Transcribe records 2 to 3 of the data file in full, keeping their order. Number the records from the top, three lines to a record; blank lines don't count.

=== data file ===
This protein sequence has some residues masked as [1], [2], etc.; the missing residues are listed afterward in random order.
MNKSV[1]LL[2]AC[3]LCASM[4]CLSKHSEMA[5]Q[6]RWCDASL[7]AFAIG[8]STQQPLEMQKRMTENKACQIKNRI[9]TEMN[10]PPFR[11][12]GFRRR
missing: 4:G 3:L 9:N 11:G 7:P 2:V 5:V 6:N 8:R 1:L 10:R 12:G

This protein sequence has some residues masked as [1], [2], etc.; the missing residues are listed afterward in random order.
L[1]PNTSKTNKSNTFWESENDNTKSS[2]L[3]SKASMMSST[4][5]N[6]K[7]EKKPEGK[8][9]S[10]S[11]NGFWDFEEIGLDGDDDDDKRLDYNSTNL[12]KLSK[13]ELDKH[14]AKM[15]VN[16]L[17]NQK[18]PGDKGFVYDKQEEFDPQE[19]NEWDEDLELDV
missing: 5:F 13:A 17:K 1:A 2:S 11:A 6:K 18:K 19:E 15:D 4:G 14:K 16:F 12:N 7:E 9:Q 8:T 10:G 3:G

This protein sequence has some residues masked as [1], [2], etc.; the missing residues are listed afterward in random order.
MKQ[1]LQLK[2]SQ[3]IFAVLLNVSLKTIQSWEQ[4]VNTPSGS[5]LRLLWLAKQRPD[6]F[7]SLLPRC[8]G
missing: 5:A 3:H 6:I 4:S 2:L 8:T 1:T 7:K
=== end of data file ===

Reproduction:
This protein sequence has some residues masked as [1], [2], etc.; the missing residues are listed afterward in random order.
L[1]PNTSKTNKSNTFWESENDNTKSS[2]L[3]SKASMMSST[4][5]N[6]K[7]EKKPEGK[8][9]S[10]S[11]NGFWDFEEIGLDGDDDDDKRLDYNSTNL[12]KLSK[13]ELDKH[14]AKM[15]VN[16]L[17]NQK[18]PGDKGFVYDKQEEFDPQE[19]NEWDEDLELDV
missing: 5:F 13:A 17:K 1:A 2:S 11:A 6:K 18:K 19:E 15:D 4:G 14:K 16:F 12:N 7:E 9:Q 8:T 10:G 3:G

This protein sequence has some residues masked as [1], [2], etc.; the missing residues are listed afterward in random order.
MKQ[1]LQLK[2]SQ[3]IFAVLLNVSLKTIQSWEQ[4]VNTPSGS[5]LRLLWLAKQRPD[6]F[7]SLLPRC[8]G
missing: 5:A 3:H 6:I 4:S 2:L 8:T 1:T 7:K